What Affects Your Appetite for Food?
Nutrition experts tell us that the best way to deal with hunger and appetite is to follow your body’s natural cues. Your physical and psychological environments definitely affect appetite and hunger, sometimes leading you to eat more than normal, sometimes less.
Here are some insights into what prompts your interest in eating:
Baby, it’s cold outside: You’re more likely to feel hungry when you’re in a cool place than you are when you’re in a warm one. And you’re more likely to want high-calorie dishes in cold weather than in hot weather. Just think about the foods that tempt you in winter — stews, roasts, thick soups — versus those you find pleasing on a simmering summer day — salads, chilled fruit, simple sandwiches.
This difference is no accident. Food gives you calories. Calories keep you warm. Making sure that you get what you need, your body even processes food faster when it’s cold out. Your stomach empties more quickly as food speeds along through the digestive tract.
Exercising: People who exercise regularly are likely to have a healthy appetite, but they’re rarely hungry immediately after exercising because exercise pulls stored energy — glucose and fat — out of body tissues, so your glucose levels stay steady and you don’t feel hungry. Exercise slows the passage of food through the digestive tract. Your stomach empties more slowly and you feel fuller longer. And exercise (including mental exertion) reduces anxiety. For some people, that means less desire to reach for a snack.
If you eat a heavy meal right before heading for the gym or the stationary bike in your bedroom, the food sitting in your stomach may make you feel stuffed. Sometimes, you may develop cramps or heartburn.
Nursing your appetite back to health: Severe physical stress or trauma — a broken bone, surgery, a burn, a high fever — reduces appetite and slows the natural contractions of the intestinal tract. If you eat at times like this, the food may back up in your gut or even stretch your bowel enough to tear it. In situations like this, intravenous feeding — fluids with nutrients sent through a needle directly into a vein — give you nutrition without irritation.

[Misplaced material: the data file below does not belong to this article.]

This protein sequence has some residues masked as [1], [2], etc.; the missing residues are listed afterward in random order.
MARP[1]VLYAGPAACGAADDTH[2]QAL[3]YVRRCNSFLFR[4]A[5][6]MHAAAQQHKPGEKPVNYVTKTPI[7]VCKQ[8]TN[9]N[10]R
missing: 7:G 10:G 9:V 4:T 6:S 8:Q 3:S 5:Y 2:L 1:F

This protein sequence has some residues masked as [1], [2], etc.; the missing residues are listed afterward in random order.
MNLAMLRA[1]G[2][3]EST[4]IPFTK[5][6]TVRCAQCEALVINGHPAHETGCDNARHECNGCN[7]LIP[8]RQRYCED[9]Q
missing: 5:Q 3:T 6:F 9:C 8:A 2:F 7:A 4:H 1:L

Taking medicine, changing your appetite: Some drugs used to treat common conditions affect your appetite. This side effect is rarely mentioned when doctors hand out prescriptions, perhaps because it isn’t life-threatening and usually disappears when you stop taking the drug.
Some examples of appetite uppers are certain antidepressants (mood elevators), antihistamines (allergy pills), diuretics (drugs that make you urinate more frequently), steroids (drugs that fight inflammation), and tranquilizers (calming drugs). Appetite reducers include some antibiotics, anti-cancer drugs, anti-seizure drugs, blood pressure medications, and cholesterol-lowering drugs.
The fact that a drug affects appetite is almost never a reason to avoid using it. But knowing that a relationship exists between the drug and your desire for food can be helpful. Plain common sense dictates that you ask your doctor about possible drug/appetite interactions whenever a drug is prescribed for you.
If the drug package the pharmacist gives you doesn’t come with an insert, ask for one. Read the fine print about side effects and other interesting details — such as the direction to avoid alcohol or driving or using heavy machinery.